Disability language guide

Advice on using respectful language when talking about disability, and how to talk to people with disabilities.

Using respectful disability terminology and language

When a person has a disability, it doesn’t define who they are. Each person with a disability is a unique individual with their own personality, interests, and skills.

Some words that are used to describe people with a disability which were perhaps learnt while growing up, can be hurtful to a person.

Here are some of the right and wrong ways of talking about a person with a disability.

Words to avoid and the Acceptable alternatives

Avoid ‘normal person’ – use ‘Person without a disability’

Avoid ‘disabled’, ‘handicapped’, ‘invalid’, ‘special needs’, ‘defected’, ‘deformed’ – use ‘Person with a disability’

Avoid ‘paraplegic’, ‘quadriplegic’  –  use ‘person with paraplegia’, ‘person with quadriplegia’

Avoid ‘confined to a wheelchair’, ‘wheelchair bound’ – use ‘Uses a wheelchair’

Avoid ‘cripple’, ‘physically challenged’ – use ‘physical disability’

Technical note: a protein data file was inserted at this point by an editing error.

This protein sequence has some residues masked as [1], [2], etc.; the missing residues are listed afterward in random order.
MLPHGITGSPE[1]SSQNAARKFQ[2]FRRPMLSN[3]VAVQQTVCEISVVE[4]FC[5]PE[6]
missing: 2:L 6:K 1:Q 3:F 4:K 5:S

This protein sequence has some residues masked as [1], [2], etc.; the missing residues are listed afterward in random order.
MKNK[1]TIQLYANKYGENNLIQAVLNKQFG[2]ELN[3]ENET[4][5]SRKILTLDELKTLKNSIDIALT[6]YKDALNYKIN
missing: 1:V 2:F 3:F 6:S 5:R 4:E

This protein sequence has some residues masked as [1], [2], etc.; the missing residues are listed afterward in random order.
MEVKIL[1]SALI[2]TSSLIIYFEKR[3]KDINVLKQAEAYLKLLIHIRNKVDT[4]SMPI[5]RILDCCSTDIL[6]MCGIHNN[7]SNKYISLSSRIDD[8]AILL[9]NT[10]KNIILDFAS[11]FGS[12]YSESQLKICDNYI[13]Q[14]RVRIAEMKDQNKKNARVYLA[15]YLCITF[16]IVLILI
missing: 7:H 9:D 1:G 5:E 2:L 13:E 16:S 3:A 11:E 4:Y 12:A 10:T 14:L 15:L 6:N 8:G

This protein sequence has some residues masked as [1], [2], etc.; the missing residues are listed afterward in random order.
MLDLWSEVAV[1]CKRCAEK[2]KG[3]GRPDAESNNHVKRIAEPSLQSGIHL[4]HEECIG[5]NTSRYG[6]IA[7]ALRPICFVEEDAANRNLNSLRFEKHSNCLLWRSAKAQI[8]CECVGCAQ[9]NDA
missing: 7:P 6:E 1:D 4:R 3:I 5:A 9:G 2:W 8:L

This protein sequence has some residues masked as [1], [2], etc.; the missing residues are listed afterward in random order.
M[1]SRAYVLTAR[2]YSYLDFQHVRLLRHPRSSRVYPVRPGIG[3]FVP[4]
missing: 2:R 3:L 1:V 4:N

Avoid ‘dumb’ –  use ‘Non-verbal’

Avoid ‘dwarf’, ‘midget’, ‘little person’, ‘vertically challenged’ – use ‘short-statured person’

Avoid ‘insane’, ‘lunatic’, ‘maniac’, ‘mental patient’, ‘mental’, ‘psycho’, ‘psychopath’, ‘crazy’, ‘skitzo’ – use ‘person with a mental illness’

Avoid ‘retarded’, ‘tard’, ‘moron’, ‘intellectually challenged’ – use ‘person with an intellectual disability’

Avoid ‘mongol’, ‘mongoloid’, ‘mong’, ‘downsy’ – use ‘person with Down syndrome’

Avoid ‘spastic’, ‘spaz’  – use ‘person with a disability’ or ‘person with cerebral palsy’

Avoid Institution  – use ‘mental health clinic’

How to talk to people with disabilities

When you’re talking with a person who has a disability, just be yourself. Make sure you:

  • Establish and maintain eye contact
  • Talk directly to the person – don’t talk to their companion instead
  • Never speak about the person as if they can’t understand or respond
  • Don’t assume a person can’t do things
  • Don’t talk about ‘fixing’ or ‘making the person better’. They might feel fine!
  • Ask someone first before offering help – they may not need it!
  • Don’t pat or talk to a guide dog or service animal – these animals are working so shouldn’t be distracted
  • Don’t assume a person with a disability has other disabilities. Eg, someone who has low vision can still hear you, there is no need to shout.